Hunter 35 pointing ability?

Discussion in 'Sailboats' started by islandwheels, Apr 29, 2009.

  1. islandwheels
    Joined: Apr 2009
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    Location: Palm Bay, Florida

    islandwheels Junior Member

    New to forum, but thought some might have some boat design insight!
    Friend Steve has a mid 80's Hunter 35. A couple of times we've took it from Florida to the Bahamas. It had a great deal of weather helm and didn't point very well. When diving under her to check on something I noticed Steve replaced a hurricane damaged rudder with stainless tube and a large steel plate welded on to the back of the tube for a rudder. To me that explained the hard weather helm as the rudder wasn't balanced (no area forward of rudder shaft). I was hoping that this explained poor pointing as well. We replaced this steel behemoth with the home rebuilt original rudder. I noticed that the rebuilt rudder wasn't very fine on the leading edge at all maybe more like a 6" tube radius along it's leading edge.
    This old boat is a honey, she is to me, very fast, on one stormy (blustery) night on a beam reach 7.5 kts (cog) was not uncommon, also on a broad reach over 8kts. but pointing abiltiy, I may be wrong but I'd be pressed to get her to point 75 degrees off wind. Granted my former Santana 20 may have spoiled me, (to me she's the benchmark to measure all others), but is 45 degrees off wind asking to much from this cruiser:?:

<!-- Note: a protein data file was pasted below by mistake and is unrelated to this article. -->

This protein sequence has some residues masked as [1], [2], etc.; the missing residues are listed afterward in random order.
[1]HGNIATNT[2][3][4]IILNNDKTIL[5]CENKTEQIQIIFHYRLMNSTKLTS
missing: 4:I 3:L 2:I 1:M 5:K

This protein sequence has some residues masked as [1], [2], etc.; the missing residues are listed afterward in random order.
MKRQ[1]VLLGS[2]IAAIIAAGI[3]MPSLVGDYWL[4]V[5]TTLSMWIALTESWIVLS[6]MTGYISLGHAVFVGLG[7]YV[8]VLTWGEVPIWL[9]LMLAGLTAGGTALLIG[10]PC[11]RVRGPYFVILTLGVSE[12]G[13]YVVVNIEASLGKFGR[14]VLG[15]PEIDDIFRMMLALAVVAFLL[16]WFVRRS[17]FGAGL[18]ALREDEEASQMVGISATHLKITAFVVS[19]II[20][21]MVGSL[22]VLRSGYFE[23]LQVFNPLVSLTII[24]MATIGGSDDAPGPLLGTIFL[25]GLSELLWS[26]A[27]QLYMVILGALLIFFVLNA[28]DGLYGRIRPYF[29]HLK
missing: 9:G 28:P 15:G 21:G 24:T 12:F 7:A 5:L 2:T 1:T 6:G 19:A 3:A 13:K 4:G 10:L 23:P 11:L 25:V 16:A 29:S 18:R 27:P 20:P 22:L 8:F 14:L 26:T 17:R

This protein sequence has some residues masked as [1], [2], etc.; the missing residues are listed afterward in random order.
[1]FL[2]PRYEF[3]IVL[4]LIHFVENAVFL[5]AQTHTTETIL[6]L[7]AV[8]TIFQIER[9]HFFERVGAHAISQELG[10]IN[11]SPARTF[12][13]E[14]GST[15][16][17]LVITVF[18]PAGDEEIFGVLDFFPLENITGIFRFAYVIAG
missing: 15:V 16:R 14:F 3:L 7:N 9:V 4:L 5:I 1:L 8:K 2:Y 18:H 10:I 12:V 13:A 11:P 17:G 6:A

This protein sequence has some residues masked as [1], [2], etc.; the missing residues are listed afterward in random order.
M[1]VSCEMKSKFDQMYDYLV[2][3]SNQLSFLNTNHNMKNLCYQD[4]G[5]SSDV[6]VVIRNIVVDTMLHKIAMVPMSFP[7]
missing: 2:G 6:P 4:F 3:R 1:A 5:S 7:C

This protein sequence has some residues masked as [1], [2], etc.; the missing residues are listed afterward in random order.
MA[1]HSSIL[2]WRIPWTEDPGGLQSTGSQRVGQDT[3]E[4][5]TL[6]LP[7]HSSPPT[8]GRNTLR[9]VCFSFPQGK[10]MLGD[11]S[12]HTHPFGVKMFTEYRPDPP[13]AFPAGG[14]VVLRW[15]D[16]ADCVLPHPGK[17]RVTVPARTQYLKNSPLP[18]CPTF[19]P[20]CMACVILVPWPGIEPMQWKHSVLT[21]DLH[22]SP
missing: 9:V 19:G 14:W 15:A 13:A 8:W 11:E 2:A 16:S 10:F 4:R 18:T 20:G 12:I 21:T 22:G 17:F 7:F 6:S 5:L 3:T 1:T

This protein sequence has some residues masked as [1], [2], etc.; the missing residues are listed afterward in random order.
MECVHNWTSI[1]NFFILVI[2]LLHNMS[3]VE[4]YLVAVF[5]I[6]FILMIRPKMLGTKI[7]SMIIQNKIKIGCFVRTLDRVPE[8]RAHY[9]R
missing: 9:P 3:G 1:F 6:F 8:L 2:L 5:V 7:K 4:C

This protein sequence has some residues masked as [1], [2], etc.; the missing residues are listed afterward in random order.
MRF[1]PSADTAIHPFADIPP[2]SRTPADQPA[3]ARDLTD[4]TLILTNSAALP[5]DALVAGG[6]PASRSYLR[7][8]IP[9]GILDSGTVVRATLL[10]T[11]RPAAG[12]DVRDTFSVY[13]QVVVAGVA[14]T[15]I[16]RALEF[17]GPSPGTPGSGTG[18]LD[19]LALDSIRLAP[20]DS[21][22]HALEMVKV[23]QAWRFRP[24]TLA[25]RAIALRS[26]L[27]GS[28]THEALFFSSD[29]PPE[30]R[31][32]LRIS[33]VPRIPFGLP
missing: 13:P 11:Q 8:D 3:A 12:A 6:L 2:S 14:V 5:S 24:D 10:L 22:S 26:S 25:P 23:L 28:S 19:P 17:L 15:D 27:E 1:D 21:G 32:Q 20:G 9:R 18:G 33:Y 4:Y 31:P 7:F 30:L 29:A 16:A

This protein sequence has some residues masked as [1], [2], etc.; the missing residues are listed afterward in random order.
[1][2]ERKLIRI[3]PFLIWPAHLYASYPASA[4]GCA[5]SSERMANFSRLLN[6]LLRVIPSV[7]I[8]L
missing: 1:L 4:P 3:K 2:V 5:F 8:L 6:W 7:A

2. alan white
    Joined: Mar 2007
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    Location: maine

    alan white Senior Member

    Look to the rig too. Was any of the rig modified, such as converting to cutter from multiple headsails that included a genoa jib? Some changes are comprimises that work better at some points and not others.
    Your friend ought to be able to tell you how well the boat originally pointed. He would know if the boat suddenly couldn't point. If it was after changing the rudder, then the solution would be to make a rudder like the original...?
  3. jehardiman
    Joined: Aug 2004
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    Location: Port Orchard, Washington, USA

    jehardiman Senior Member

    Normally, a sailboat should have about 1-2 degrees of weather helm when on the wind. This is to ensure good behaviour overall. Weather helm is caused buy the moment couple between the Center of Effort (CE) of the rig and the Center of Lateral Resistance (CLR) of the hull.

    While an unbalanced plate rudder will feel heavier than a balanced rudder, if it is of proper area, there shold be no additional weather helm, though it will feel like it is pulling more than you are used to. FWIW, data I have taken and seen shows very little difference between plate foils and NACA shapes when cord/thickness excedes 20 If the rudder was a NACA 0012 to NACA 0018 and was replaced with a plate of the same cord, then I would expect increasing performance loss as the C/T gets smaller.

    If the plate area is too small, then there would be additional weather helm as well as the need to apply more force to hold it to weather. Additionaly, a plate rudder will stall sooner than a foil, which may be causing the CLR to shift forward, giving the poor ability to put her on the wind.

    As I, and Alan pointed out, weather helm is also affected by the CE of the rig and the loading of the hull. Check to make sure the hull is sitting her lines, and the rig is not raked too far aft.
    Last edited: Apr 29, 2009
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